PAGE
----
Over a third of the Antarctic ice shelf is at high risk of collapsing as our planet keeps warming more and more.
In a recent study, scientists of the University of Reading discovered that, as climate change continues, if our planet’s global temperature rises to more than 4 degrees Celsius (7.2 degrees Fahrenheit) over pre-industrial levels, approximately 193,000 square miles (500,000 square kilometres) of the Antarctic Ice Shelves may collapse into the sea.
Ice shelves are permanent floating slabs of ice attached to the coastline, and the collapse of the shelves may significantly increase global sea levels, according to the researchers.
Ella Gilbert, the study’s lead author and research scientist of the University of Reading’s Department of Meteorology, stated:
“Ice shelves are important buffers preventing glaciers on land from flowing freely into the ocean and contributing to sea-level rise. When they collapse, it’s like a giant cork being removed from a bottle, allowing unimaginable amounts of water from glaciers to pour into the sea. Previous research has given us the bigger picture in terms of predicting Antarctic ice shelf decline. Still, our new study uses the latest modelling techniques to fill in the finer detail and provide more precise projections.”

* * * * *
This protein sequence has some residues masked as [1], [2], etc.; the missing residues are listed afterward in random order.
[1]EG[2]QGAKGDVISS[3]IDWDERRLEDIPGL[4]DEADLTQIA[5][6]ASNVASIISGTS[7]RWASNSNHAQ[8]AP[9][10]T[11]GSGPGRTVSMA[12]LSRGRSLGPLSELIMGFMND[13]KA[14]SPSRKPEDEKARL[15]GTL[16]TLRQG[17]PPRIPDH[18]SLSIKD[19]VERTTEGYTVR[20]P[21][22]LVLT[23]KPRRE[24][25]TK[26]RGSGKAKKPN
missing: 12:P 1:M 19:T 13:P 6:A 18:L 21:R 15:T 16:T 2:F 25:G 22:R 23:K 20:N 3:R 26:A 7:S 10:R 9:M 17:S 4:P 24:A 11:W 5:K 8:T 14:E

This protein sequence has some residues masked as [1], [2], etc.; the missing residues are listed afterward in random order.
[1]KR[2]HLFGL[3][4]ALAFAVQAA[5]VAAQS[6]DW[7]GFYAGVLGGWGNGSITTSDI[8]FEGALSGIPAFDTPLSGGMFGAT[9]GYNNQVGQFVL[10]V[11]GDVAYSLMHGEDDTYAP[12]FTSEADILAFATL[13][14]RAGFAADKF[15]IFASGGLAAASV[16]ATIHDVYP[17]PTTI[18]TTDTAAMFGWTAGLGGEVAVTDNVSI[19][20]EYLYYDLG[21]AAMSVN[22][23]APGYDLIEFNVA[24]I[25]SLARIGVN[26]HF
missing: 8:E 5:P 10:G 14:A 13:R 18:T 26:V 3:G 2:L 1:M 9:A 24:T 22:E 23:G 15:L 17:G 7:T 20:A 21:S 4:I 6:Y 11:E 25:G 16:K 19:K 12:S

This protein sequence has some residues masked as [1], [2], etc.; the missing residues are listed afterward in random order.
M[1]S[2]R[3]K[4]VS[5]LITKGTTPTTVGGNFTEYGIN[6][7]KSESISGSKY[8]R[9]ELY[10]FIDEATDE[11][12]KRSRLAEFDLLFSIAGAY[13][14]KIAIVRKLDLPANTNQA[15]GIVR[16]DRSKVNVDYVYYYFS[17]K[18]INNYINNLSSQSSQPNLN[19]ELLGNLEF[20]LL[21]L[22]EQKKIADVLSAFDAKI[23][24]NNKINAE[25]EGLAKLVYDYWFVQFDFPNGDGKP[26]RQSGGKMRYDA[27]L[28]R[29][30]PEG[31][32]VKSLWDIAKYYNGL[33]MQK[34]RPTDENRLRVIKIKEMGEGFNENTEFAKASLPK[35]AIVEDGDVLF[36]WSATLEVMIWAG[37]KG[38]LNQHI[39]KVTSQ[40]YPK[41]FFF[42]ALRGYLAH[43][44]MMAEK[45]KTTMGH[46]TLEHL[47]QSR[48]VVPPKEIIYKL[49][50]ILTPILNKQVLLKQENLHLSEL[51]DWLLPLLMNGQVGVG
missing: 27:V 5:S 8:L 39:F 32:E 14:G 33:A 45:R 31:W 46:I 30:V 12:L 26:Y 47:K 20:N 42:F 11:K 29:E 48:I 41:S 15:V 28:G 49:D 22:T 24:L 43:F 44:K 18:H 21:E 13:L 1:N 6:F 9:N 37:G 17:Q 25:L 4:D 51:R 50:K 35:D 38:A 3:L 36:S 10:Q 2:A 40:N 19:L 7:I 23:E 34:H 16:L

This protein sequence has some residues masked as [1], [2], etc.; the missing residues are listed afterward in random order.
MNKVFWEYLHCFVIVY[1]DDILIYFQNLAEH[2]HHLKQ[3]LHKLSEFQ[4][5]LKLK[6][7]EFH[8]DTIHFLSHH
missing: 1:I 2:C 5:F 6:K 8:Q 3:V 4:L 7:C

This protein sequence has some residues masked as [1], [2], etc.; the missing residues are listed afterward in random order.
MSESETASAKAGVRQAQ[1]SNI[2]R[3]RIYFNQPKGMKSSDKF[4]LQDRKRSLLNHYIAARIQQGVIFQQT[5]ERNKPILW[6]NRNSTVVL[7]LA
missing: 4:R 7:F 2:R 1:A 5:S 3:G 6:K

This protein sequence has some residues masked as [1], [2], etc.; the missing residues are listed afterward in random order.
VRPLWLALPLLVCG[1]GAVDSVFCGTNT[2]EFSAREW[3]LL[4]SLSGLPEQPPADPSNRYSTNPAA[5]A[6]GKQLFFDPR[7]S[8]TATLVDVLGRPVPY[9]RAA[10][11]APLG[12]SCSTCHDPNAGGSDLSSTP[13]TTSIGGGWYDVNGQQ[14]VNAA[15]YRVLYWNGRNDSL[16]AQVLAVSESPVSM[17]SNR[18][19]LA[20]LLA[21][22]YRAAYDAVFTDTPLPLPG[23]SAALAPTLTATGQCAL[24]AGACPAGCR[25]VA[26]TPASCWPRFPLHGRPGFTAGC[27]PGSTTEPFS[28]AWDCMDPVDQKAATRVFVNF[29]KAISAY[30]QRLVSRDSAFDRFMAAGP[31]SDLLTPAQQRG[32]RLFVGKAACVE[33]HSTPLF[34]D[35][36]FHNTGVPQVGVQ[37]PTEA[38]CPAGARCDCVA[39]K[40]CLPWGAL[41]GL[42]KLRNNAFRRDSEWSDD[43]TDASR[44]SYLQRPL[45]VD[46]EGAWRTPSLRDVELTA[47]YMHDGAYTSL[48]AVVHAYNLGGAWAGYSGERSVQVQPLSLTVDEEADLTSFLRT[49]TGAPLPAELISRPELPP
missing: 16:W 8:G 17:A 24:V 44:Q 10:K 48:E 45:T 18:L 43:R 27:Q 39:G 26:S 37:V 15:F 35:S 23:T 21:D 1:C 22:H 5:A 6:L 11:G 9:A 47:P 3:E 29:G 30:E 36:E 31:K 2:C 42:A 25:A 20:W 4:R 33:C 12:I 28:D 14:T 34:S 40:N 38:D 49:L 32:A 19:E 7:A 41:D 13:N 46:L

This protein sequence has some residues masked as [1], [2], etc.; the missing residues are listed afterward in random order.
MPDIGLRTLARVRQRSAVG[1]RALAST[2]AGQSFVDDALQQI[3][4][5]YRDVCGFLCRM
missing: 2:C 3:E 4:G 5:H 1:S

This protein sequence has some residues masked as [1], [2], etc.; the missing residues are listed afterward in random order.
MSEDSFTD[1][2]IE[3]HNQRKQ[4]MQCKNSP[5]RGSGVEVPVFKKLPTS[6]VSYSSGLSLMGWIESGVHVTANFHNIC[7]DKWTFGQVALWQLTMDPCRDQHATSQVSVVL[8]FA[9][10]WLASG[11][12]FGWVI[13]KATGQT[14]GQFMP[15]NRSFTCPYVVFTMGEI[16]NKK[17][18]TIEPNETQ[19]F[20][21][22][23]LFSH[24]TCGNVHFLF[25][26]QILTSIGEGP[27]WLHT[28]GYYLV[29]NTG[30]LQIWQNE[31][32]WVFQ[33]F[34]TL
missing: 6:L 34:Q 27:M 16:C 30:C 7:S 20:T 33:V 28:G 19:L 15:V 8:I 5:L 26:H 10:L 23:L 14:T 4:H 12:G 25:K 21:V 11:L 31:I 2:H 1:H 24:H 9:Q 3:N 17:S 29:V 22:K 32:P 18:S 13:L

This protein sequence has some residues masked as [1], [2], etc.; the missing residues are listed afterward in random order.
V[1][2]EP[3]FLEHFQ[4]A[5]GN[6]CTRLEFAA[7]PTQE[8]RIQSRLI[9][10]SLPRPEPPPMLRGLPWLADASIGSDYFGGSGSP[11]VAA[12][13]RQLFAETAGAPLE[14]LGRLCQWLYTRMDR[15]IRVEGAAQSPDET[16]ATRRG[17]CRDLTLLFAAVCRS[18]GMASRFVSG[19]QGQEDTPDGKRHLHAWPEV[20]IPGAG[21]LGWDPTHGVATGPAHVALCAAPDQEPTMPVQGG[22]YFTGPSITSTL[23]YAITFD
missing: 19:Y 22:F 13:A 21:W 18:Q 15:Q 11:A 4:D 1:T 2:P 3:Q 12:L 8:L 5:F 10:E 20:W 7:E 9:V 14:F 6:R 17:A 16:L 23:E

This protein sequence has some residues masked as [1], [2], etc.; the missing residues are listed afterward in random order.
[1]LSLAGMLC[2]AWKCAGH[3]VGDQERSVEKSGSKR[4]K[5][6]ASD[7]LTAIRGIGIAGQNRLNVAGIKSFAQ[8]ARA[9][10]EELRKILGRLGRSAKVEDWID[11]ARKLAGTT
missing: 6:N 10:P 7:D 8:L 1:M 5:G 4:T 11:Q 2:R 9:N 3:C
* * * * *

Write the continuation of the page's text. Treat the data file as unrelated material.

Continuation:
Their research highlights the importance of decreasing global temperature increases as set out in the Paris Agreement if we genuinely want to avoid climate change’s worst outcomes, especially sea-level rise.
The Paris Agreement was signed in 2016. It is an international treaty that was signed in 2016, made within the United Nations Framework Convention on Climate Change.
Nations pledged to work together to keep the increase of global temperatures within 2 degrees C above pre-industrial levels.